It’s a twisted world we live in when there is concern about a 21-year-old hitter who “only” hit .261 with two homers and four steals during the month of April. But this is a direct result of the expectations Mike Trout has set for himself after going all Mike Trout on us last season. Despite the non-ludicrous speed domination so far in 2013, Trout has quietly lowered his strikeout rate below 20 percent, which was a source of concern cited often in the pro-regression arguments. And while it’s very uncommon to see a .314 BABIP and immediately think that a player has gotten unlucky, that’s likely what is happening here. If, for some reason, the Trout owner in your league is getting a little shaky in the hands, reach out yours and tell him/her you can help.
It was just over a decade ago, when teammates Randy Johnson (334) and Curt Schilling (316) both topped the triple-century mark in strikeouts. In fact, they are the only two pitchers to accomplish that feat since Y2K wiped our pre-existing history from the record books. Right now, Yu Darvish has a 13.5 K/9, which would be the highest rate for an ERA-qualifying starter in baseball history. Yes, all of it. If he makes 33 starts at his current strikeout pace, Darvish will end the season with 319 punchouts. It seems like a ridiculous thought until you actually watch him pitch and realize that he’s using a real baseball with seams, not a scuffed wiffle ball. He’s the most fun pitcher to watch in the game right now, and frankly, it’s not particularly close.
7. Josh Donaldson will be a top-10 third baseman
Donaldson might seem like he’s come completely out of nowhere, but that’s just not true. From August 14 through the end of the 2012 season, Donaldson hit .290/.356/.489 with eight homers, 26 runs batted in, 29 runs, and three steals in 194 plate appearances. This coincided with the stint in the majors where his major-league strikeout rate finally moved closer to where his Triple-A strikeout rate was (18 percent versus 15 percent). This season, he’s taken it to another level, dropping that rate to 14 percent, and raising his walk rate into double digits as well. While he likely will not finish the season hitting over .300, that batting average could end up sitting in the .280-.290 range. Add 20-home-run pop and the ability to steal double-digit bases, and the entire package makes for a way more valuable player than his preseason value dictated.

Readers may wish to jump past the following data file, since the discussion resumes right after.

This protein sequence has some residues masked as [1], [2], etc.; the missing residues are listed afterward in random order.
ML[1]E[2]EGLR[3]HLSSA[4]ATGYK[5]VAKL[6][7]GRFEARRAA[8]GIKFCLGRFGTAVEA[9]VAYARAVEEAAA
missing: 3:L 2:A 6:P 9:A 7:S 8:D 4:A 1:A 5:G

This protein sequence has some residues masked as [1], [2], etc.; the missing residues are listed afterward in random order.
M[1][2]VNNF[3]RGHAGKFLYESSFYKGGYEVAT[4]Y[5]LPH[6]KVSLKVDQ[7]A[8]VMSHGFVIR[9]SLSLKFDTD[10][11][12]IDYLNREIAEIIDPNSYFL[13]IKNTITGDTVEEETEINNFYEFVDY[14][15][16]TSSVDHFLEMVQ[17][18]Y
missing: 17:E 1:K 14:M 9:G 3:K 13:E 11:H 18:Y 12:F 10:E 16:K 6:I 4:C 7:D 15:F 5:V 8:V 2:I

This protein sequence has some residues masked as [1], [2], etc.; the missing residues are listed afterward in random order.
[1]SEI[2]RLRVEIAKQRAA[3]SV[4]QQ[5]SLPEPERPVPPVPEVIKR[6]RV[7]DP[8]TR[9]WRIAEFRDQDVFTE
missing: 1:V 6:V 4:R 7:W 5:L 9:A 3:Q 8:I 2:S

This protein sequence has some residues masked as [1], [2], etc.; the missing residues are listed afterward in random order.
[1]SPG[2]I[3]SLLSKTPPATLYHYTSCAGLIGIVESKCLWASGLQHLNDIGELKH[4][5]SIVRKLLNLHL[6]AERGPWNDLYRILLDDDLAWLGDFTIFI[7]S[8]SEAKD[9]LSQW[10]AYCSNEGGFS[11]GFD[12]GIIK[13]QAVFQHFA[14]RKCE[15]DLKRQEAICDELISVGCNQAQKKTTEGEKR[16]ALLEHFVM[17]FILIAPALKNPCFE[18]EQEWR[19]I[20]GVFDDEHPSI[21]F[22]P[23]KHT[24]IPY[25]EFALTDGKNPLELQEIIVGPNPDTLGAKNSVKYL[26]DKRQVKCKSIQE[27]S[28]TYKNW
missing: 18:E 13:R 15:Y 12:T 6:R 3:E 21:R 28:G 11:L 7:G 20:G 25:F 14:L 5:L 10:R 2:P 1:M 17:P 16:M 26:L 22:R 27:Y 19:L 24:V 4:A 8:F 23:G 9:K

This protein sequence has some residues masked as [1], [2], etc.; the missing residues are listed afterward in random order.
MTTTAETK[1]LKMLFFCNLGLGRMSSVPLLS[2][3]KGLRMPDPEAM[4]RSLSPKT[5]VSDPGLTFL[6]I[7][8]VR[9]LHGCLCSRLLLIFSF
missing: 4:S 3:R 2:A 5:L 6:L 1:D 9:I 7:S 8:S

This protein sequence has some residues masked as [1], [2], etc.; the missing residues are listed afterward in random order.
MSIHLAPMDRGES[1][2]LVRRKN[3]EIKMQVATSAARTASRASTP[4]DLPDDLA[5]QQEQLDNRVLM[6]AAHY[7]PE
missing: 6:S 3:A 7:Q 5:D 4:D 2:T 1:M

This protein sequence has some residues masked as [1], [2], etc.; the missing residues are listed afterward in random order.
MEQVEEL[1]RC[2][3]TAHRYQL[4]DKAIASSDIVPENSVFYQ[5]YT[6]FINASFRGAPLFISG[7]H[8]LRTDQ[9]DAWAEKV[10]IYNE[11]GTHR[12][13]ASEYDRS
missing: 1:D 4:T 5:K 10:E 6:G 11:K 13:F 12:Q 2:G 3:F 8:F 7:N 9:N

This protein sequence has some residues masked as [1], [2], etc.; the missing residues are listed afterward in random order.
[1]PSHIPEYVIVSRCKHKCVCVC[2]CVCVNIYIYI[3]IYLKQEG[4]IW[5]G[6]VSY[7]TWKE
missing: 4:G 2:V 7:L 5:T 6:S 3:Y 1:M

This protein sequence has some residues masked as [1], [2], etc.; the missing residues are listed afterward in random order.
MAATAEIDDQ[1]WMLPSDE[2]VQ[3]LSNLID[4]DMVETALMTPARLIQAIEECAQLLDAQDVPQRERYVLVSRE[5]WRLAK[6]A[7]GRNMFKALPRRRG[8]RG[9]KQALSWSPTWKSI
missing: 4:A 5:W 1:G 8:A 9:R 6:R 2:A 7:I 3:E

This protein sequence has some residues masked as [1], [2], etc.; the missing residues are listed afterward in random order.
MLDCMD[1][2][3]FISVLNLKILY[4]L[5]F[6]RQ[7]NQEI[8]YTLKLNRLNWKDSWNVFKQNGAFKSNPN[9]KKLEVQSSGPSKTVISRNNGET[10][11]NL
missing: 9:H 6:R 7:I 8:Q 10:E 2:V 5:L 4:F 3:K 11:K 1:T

8. Kris Medlen will finish outside the top-50 starting pitchers
Things haven't quite gone as well as the diminutive righty had planned so far this season, despite what his 3.26 ERA might imply—and even that number is a far cry from the 1.57 ERA he had in 2012. It may just be April, but sometimes it's not just some of the signs pointing south, it's ALL of them. His strikeouts are down, his walks are up, his homers are up, his ground-ball rate is down, his contact rates are up, and his whiff rate is down. In fact, the only thing that's not worse than last season for Medlen is his velocity, which is just about identical (90.37 mph in 2012, 90.38 mph in 2013). One of two things are going to happen over the remainder of the season: Either his ERA will get in line with all of his other metrics, or all of his other skills will need to improve. In that battle, I will always bet on the former.
9. Edward Mujica will save 40 games
Yes, I've officially jumped overboard the U.S.S. Trevor Rosenthal. Mujica has been lights out since moving into the closer role in St Louis, and the only things I see getting in the way of him being one of the more unexpected relievers to record 40 saves are his health and the health of Jason Motte's elbow. I know there have been some positive rumblings about Motte feeling better while he's been throwing, but it seems like Tommy John surgery is about as much of a leap of faith with him as it was with Chad Billingsley.
10. Dexter Fowler will lead the Rockies in home runs
It was early March when I was talking to Jason Parks about prospects he was seeing in Arizona and he just started talking about how strong Dexter Fowler looked in camp. Needless to say, when Parks says something, it gets filed away in the back of your head. Flash forward to April and Fowler, who previously had a career high of 13 homers, is now sitting at eight—with five of them coming on the road. There’s sure to be a lot of talk that this is Fowler’s age-27 season and there’s some sort or sorcery that comes along with it, but when a player gets stronger, balls tend to go farther. It’s science. This prediction does mean that I think he’ll end the season with more bombs than Troy Tulowitzki, Michael Cuddyer, and Carlos Gonzalez, among others, and I think he’ll need at least 25 to get there. He can do this.